UK terminally unready for Chip and PIN
Not ringing the changes
A quarter of UK retailers are still confused about the benefits of migrating to Chip & PIN only six months before the deadline to embrace the next-generation credit card standard comes into effect.
The Chip and PIN scheme, which began in October 2003, is designed to make credit and debit card purchases more secure by asking the majority of consumers to enter a four-digit PIN code instead of signing to verify card transactions by 2005. Newly-issued credit and debit cards will come with smart chips to recognise this PIN number when transactions are processed.
More than 20 per cent of retailers have decided to put off the upgrade to Chip and PIN until the next time they replace retail (point of sale) terminals, a joint survey by magazine Retail Bulletin and software firm Retail Logic out today reveals. If retailers follow this course it could be 2010 or even later before all UK retailers can accept the new cards, according to the study.
Operations ranging from retailers with fewer than 10 stores to those with more than 250 were quizzed as part of the survey. More than half (56 per cent) of respondents said either the complexity of the accreditation process for Chip and PIN or a lack of clear guidance from the banks were major obstacles to migration.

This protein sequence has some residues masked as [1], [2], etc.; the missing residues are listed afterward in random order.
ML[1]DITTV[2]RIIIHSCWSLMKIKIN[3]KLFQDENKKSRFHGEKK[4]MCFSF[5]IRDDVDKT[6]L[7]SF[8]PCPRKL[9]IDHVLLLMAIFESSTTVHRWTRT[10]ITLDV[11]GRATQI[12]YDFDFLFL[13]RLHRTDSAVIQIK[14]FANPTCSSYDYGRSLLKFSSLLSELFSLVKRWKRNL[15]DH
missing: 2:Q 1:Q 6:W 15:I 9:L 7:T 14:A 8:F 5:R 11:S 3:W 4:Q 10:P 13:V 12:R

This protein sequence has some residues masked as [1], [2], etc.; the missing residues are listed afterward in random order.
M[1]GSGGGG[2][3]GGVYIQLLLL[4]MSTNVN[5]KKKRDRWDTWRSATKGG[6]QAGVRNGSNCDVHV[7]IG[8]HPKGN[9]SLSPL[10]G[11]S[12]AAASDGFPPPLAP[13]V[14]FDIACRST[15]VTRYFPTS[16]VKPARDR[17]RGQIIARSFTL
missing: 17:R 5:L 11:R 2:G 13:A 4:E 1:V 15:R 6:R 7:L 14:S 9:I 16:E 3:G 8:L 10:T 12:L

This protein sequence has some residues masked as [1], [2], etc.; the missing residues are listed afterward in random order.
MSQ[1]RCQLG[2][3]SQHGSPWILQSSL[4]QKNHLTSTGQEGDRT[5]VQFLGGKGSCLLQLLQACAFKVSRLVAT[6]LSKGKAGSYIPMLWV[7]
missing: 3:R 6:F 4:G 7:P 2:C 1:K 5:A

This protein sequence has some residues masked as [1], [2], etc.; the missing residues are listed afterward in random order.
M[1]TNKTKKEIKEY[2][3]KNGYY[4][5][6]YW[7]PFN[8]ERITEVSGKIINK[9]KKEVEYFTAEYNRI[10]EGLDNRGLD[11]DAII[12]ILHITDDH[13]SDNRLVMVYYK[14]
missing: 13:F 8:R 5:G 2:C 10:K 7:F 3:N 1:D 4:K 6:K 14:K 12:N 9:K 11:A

Despite this, more than half the respondents (53 per cent) claimed they would be ready before the 1 January deadline, when retailers are expected to have Chip and PIN terminals up and running. After 1 January the fraud liability will shift from card issuers towards retailers.
A further 26 per cent expect to go live no more than six months later, leaving 21 per cent of retailers terminally unprepared even by June 2005.
"It's good to see that an increasing number of Tier Two retailers are seeing the benefits to themselves and their customers of moving to Chip & PIN," said Retail Logic marketing director Mark McMurtrie. "A few months ago it looked as if the number of stores continuing to rely on signature verification would be much higher, but it should be remembered that the readiness dates cited by respondents are estimates - our experience shows that without exception, Chip & PIN migration projects always take longer than expected and that six months is by no means exceptional."
The survey results can be viewed here. Retail Bulletin and Retail Logic plan to repeat the survey to track UK retailers' progress towards Chip and PIN compliance. ®